1. Fabric type – synthetics like nylon and polyester are more likely to generate static cling in the dryer from the friction as they tumble back and forth.

2. Over drying – leaving the clothes in too long. I try to take the clothes out just before they are dry and find if I hang shirts and pants the wrinkles fall out and they often do not need little or no ironing.  Dryers with a moisture meter that can shut down automatically are ideal for this strategy.

3. Dry air – usually a problem in the winter when there is less humidity.

1. Reduce your drying time by 5-10 minutes.

When items are completely dry and no moisture remains, this invites static electricity into the mix. Allow clothes to dry only until they’re slightly damp – tumbling around for excessive amounts of time in the dry heat increases static and increases your energy costs. Some dryers allow you to set the level of drying using a sensor to tell how dry the clothes are. Try setting it to less dry vs. normal. You should find most of your clothes are dry enough to fold. Plus hanging shirts and pants for the last stage of their drying helps wrinkles fall out and can reduce the need for ironing.

2. Dry Synthetic fabrics separately

Synthetic fabrics like nylon and polyester fleece are usually the main culprits of static cling. When dried separately, garments made from synthetic fabrics aren’t given the opportunity to charge up all your other clothing. Don’t have time for two loads? Set a reminder for yourself to pull out synthetic items halfway through your cycle. These fabrics usually dry faster and will most likely be done at this point. If not, you can hang dry them to prevent unnecessary static.

Wool Dryer Balls are a safe alternative to chemical dryer sheets. Dryer sheets work by coating the fabric fibers with toxic chemicals that build up over time. Dryer balls, on the other hand, reduce static cling by absorbing moisture from clothing in the dryer, maintaining a more humid environment and, therefore, cutting down on static build up. However they will not eliminate static cling completely, especially when clothing is over-dried in a dryer without a moisture sensor.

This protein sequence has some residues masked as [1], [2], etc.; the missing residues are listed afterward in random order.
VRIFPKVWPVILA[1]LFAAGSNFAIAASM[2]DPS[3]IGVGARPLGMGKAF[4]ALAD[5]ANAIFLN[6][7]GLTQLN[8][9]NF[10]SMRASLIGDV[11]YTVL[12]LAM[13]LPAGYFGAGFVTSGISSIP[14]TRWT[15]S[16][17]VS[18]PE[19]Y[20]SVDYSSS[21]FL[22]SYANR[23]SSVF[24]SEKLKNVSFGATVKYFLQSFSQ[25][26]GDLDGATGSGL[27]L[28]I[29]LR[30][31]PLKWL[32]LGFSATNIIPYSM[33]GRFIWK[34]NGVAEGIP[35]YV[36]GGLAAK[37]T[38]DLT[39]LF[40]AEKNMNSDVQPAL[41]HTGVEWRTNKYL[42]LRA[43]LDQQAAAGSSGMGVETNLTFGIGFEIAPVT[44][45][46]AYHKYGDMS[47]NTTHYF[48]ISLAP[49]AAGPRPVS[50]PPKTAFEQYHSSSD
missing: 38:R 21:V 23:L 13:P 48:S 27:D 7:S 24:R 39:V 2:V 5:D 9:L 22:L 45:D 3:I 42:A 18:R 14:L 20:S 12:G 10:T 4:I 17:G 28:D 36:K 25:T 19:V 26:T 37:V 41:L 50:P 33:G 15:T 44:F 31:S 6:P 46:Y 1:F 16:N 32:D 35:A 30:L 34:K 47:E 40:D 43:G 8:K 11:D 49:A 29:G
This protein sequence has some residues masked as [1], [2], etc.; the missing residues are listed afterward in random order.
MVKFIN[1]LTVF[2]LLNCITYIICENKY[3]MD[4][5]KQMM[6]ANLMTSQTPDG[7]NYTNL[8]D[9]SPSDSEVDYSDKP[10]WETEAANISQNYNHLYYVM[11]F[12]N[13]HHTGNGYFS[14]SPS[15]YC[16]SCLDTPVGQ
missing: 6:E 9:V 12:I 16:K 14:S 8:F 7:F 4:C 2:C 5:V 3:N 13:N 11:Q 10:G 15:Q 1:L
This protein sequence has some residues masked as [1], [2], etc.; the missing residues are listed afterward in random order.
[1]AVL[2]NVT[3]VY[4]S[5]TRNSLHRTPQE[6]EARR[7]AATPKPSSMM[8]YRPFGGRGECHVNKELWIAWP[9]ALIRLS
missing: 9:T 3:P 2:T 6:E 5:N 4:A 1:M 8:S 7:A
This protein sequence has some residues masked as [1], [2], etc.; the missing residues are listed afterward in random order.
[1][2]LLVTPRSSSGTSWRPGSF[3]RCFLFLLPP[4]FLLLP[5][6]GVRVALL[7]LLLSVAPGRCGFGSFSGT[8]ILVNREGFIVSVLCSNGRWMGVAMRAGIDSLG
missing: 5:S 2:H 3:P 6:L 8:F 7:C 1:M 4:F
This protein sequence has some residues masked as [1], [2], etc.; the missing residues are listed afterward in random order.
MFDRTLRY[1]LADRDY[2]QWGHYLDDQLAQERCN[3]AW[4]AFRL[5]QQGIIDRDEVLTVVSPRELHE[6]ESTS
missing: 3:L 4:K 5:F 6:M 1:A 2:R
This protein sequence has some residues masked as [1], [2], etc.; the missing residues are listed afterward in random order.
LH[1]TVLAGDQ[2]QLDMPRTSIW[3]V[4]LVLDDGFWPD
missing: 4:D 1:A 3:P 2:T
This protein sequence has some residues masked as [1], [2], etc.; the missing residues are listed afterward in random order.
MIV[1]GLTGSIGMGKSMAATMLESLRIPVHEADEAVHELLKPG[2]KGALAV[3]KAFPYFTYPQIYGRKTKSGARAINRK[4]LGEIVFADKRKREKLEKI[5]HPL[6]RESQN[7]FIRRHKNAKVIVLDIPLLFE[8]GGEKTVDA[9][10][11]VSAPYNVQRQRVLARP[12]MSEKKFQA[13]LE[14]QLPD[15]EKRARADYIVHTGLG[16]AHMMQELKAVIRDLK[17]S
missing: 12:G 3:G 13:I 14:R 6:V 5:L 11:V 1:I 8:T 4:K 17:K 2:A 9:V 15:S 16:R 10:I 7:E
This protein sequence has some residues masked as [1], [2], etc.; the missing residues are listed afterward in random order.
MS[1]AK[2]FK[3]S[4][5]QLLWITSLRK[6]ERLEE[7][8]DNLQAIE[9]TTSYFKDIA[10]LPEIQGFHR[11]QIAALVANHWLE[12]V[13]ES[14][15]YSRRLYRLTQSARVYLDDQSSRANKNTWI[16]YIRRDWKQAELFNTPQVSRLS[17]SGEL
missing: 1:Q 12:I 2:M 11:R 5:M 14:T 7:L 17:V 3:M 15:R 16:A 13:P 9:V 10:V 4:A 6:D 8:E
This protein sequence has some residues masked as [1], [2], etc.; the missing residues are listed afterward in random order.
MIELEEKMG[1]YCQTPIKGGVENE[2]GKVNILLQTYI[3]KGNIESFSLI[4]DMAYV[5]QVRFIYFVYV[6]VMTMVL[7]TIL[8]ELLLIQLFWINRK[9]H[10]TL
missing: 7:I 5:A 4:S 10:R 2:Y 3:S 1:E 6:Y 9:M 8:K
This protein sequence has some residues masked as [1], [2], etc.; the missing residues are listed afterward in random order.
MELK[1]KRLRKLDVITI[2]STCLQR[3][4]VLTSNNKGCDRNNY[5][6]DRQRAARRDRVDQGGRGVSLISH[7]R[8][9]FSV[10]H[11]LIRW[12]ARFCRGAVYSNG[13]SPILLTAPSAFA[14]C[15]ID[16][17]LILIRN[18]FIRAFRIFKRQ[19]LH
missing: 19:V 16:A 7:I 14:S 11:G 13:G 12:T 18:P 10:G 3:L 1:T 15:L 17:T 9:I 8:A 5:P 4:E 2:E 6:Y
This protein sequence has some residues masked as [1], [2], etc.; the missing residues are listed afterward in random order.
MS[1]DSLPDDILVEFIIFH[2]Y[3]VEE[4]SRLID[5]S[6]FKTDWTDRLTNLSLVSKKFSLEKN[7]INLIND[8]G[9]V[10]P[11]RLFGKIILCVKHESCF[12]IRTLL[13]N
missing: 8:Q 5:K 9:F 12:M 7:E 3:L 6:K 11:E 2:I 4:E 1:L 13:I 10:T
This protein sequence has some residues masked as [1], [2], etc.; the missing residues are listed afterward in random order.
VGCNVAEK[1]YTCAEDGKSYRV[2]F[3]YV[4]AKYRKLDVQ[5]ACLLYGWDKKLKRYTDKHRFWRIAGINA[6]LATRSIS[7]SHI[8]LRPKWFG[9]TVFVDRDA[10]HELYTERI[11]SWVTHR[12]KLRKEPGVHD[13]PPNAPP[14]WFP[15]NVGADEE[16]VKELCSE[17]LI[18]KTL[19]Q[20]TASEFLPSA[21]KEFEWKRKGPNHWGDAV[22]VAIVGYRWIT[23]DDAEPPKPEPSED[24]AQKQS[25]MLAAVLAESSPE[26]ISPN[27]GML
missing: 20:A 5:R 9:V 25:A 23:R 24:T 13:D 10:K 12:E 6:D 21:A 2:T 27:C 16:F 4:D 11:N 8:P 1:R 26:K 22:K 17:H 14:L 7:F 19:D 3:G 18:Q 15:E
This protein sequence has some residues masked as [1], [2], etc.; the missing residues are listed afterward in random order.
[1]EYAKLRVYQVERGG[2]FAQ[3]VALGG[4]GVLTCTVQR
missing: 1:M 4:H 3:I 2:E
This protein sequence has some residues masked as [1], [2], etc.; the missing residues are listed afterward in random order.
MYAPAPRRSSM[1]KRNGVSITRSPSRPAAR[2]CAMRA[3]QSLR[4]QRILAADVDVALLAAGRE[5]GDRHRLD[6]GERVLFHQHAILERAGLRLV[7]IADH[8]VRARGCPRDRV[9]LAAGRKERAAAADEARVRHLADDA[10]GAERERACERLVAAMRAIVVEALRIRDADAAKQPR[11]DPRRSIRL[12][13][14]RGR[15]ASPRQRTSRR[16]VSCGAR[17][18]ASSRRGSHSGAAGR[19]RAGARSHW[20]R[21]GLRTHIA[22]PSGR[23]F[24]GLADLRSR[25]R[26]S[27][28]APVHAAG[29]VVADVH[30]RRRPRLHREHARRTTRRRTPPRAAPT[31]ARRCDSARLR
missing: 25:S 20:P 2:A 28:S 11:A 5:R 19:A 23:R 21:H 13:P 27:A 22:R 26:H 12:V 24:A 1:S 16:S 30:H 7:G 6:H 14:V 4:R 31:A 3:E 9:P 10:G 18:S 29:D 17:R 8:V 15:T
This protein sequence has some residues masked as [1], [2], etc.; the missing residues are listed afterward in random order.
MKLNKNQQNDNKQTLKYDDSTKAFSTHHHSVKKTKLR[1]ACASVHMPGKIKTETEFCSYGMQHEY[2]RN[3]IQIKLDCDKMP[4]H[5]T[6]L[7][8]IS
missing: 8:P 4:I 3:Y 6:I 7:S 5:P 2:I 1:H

We've also heard of natural remedies that apparently work. I haven't tried them – so use at your own risk. If you do try any, please let me know how you make out?

Tin Foil: Adding a ball of tin foil in the dryer just doesn’t sound like a smart idea…but apparently it works. Perhaps by grounding the static electricity generated by the clothes.

Safety Pins: Seriously! I found this idea on the internet. Apparently it really works! All they did was pin two safety pins on two different items in the dryer and everything came out static free. Maybe it works the same way as the tin foil?

Vinegar: another internet piece of internet wisdom. Just pour about 1/4 c. of white vinegar into the fabric softener dispenser on your washing machine during the rinse cycle. Apparently, you won’t smell the vinegar after the clothes are dry.

Before we even receive our wool it goes through a thorough washing process. On top of this our felting process includes a wash in hot water with a pH balanced fabric wash (Forever New) to help during the felting process and remove any residual lanolin from the wool. That being said, make sure you listen to your instincts, if you think the balls are causing irritation stop use.